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Looping constructs in any programming language are used to perform a sequence of steps repeatedly for a given number of times. Python allows two types of loops: the for loop and the while loop. It is also possible to add a loop in another loop and create a nested loop in Python.
The For Loop
While iterating over a tuple or list, we can either use indices and write a traditional for loop that is similar to the one found in C/C++ or write a for-each-sequence loop similar to that in Java. Let us learn more about for loops.
Iterating Over Building Blocks of a Sequence
In the first for loop, we take the string ‘HelloWorld!’ sequence and iterate over it using iteration variable. In general, the syntax of this type of for loop can be expressed as:
The first two for loops show how letters in a string and words in a list representing a phrase are treated as individual building blocks of the sequence.
The output for the above program will be:
Printing letters of string in each line... H e l l o W o r l d ! Printing words in the rhyme in each line... Mary Had A Little Lamb ...Reached the end...
This type of for loop can be applied in case of a tuple or a dictionary as well. The code below demonstrates how to iterate over a dictionary considering the keys or key-value pairs as the building blocks of the sequence.
In the first for loop, we iterate over the dictionary using key alone. In the second for loop, both key and value are used as iteration variables to iterate over the items in the dictionary named "studentDict". Note that it is not mandatory to mention the name as ‘key’ and ‘value’ always in the for loop and to demonstrate it, we have used foo and bar.
Output for the above code will be:
Iterating over a dictionary Iterating using a key alone in for loop key: firstName , value: john key: studentId , value: 415312 key: lastName , value: Smith key: age , value: 29 Iterating using key and value key: firstName , value: john key: studentId , value: 415312 key: lastName , value: Smith key: age , value: 29 ...Reached the end...
Iterating Over Sequence Using Index and Range
This is similar to the for loops that we see in languages like C/C++/Java etc. Elements of a given sequence are accessed using index.
The range() function is used to return a range of values starting from zero as lower bound to the value mentioned as a parameter in the upper bound. It is possible to get a sub-range by mentioning a lower bound and upper bound.
For example, range(2,6) returns 2, 3, 4, 5 whereas range(3) will return 0, 1, 2. In the following code, we use range(len(rhymes)) to direct python to iterate over positions 0, 1, 2, till the rhymes[length – 1] and print the values.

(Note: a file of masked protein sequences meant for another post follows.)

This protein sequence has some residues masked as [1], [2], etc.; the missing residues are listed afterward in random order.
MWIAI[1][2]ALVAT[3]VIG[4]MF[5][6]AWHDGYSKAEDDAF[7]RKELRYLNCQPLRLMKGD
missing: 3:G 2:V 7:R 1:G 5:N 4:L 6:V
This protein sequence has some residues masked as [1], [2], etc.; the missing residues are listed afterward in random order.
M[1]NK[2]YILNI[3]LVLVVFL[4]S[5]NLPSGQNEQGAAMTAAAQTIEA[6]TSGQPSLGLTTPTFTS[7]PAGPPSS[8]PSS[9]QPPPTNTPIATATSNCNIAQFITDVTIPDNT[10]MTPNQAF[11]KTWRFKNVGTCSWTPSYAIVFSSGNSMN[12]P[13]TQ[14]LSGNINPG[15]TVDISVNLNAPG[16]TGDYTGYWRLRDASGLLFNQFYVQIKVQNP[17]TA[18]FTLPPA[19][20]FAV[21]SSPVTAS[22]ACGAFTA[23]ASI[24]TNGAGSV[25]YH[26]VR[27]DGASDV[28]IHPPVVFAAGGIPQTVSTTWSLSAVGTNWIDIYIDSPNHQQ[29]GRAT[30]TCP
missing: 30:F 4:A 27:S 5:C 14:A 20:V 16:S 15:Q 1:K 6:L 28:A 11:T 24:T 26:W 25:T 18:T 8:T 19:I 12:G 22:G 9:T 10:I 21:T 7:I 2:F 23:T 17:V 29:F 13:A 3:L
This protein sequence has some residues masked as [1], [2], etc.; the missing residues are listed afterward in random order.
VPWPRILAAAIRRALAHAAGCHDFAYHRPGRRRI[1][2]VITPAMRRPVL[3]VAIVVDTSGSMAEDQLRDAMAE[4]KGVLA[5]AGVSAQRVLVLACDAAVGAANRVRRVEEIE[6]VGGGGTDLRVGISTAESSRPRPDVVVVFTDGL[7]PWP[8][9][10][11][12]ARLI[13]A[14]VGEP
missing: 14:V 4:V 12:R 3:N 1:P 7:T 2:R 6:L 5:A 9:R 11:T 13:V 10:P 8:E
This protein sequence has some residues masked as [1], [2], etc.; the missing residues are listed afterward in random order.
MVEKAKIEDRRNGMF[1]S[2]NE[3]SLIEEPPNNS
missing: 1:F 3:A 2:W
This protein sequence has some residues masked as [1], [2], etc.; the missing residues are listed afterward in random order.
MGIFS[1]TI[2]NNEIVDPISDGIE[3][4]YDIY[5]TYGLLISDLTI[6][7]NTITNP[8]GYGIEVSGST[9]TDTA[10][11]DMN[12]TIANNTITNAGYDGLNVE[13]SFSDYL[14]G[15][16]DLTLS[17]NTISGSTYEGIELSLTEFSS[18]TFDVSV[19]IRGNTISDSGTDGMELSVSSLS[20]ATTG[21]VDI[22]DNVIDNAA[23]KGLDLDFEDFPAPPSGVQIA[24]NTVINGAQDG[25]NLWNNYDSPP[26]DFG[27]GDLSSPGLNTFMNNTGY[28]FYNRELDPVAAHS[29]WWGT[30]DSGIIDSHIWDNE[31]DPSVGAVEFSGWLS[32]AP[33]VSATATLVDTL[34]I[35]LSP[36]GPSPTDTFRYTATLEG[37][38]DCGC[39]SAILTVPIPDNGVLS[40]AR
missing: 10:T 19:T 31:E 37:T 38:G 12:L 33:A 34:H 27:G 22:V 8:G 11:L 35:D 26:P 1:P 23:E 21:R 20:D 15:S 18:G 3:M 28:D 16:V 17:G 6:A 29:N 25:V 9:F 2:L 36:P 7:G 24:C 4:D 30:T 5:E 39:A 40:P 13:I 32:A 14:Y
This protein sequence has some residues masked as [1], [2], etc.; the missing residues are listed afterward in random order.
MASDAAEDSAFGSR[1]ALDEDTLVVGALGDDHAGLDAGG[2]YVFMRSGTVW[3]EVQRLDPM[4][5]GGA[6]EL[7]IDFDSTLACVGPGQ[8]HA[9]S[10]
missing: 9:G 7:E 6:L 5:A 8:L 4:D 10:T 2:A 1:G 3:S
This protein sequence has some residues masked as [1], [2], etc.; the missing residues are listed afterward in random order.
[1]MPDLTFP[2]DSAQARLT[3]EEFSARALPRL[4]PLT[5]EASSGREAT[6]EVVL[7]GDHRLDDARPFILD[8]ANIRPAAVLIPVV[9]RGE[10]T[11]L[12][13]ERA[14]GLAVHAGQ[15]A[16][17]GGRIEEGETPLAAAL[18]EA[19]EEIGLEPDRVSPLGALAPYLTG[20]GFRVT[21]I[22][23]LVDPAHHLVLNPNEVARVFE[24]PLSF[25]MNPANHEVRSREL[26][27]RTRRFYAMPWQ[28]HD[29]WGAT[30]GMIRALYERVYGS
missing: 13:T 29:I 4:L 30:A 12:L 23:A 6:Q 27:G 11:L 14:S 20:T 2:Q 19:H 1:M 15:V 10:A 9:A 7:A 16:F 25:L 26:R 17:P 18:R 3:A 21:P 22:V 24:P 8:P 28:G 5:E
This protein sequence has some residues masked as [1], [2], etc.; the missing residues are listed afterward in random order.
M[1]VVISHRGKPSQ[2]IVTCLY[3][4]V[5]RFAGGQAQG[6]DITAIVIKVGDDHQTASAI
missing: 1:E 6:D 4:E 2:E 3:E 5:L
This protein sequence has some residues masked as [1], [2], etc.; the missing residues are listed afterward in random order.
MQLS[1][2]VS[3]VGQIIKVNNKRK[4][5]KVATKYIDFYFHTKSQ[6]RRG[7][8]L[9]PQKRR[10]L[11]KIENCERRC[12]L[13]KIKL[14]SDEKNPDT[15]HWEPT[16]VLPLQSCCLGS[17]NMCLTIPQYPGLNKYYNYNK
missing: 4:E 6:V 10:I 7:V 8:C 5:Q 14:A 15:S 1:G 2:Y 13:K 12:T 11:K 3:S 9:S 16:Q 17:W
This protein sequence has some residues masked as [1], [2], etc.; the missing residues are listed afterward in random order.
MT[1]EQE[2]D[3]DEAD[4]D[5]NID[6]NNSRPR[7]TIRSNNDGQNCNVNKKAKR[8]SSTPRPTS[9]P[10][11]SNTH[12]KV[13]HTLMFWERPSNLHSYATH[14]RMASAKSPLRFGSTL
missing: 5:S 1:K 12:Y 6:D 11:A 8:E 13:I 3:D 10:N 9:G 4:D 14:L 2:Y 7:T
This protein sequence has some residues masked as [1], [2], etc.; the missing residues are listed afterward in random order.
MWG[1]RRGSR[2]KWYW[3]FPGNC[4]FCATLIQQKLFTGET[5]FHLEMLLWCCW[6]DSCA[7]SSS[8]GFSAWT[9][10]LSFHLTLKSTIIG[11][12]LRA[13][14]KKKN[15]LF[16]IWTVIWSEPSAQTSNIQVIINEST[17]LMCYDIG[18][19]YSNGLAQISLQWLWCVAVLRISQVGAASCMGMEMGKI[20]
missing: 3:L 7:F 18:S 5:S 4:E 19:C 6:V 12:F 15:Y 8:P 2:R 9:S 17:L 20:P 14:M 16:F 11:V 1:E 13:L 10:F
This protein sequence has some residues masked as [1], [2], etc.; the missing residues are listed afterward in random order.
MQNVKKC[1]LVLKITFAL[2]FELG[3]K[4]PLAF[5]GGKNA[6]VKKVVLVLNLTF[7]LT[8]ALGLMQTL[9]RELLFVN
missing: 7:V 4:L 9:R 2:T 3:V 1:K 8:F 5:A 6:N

The output for the above code will be:
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Printing each word in new line accessed by index. Mary Had A Little Lamb
The While Loop
The general syntax of while loop can be represented as follows:
It repeatedly executes the steps as long as the condition holds true. So, an infinite loop can be easily written using this while loop just like how we create it in C/C++/Java using:
In the following program, we print numbers from 11 to 20 using a simple while loop.
The output of the above program will be as follows:
Counting from 11 to 20 11 12 13 14 15 16 17 18 19 20
It is possible to nest a loop within another loop. Consider the following sample program. It is designed to print a number pyramid in the following manner:
1 1 2 1 2 3 … 1 2 3 … n
In the first for loop, we specify the range’s lower limit as 1 and upper limit as 5+1. In the second loop, we specify the range from 1 to i+1 for each line. Note that the print statement has a parameter named end=” “.
This is to direct the interpreter to print further outputs in the same line and all these outputs shall be separated using the special character shown. If the statement is changed to print (j, end=", "), all numbers will have a trailing comma. Output for the above program will be:
1 1 2 1 2 3 1 2 3 4 1 2 3 4 5
Loop Control Statements
Python offers three control statements:
- Break statement: It terminates the loop statement and transfers the control outside the scope to the next statement following the loop.
- Continue statement: It causes the loop to skip the remaining steps of the loop but continue with the next iteration.
- Pass statement: It is often useful for debugging the code. Nothing really happens when the statement is executed.
Let us learn more about these statements with an example:
The output of the above code will be as follows:
Printing letters in Welcome till letter l W, e, Printing letters in welcome after omitting l W, e, c, o, m, e, Adding pass block when l is encountered W, e, Encountered pass block Continue printing l, c, o, m, e,
© 2019 Sam Shepards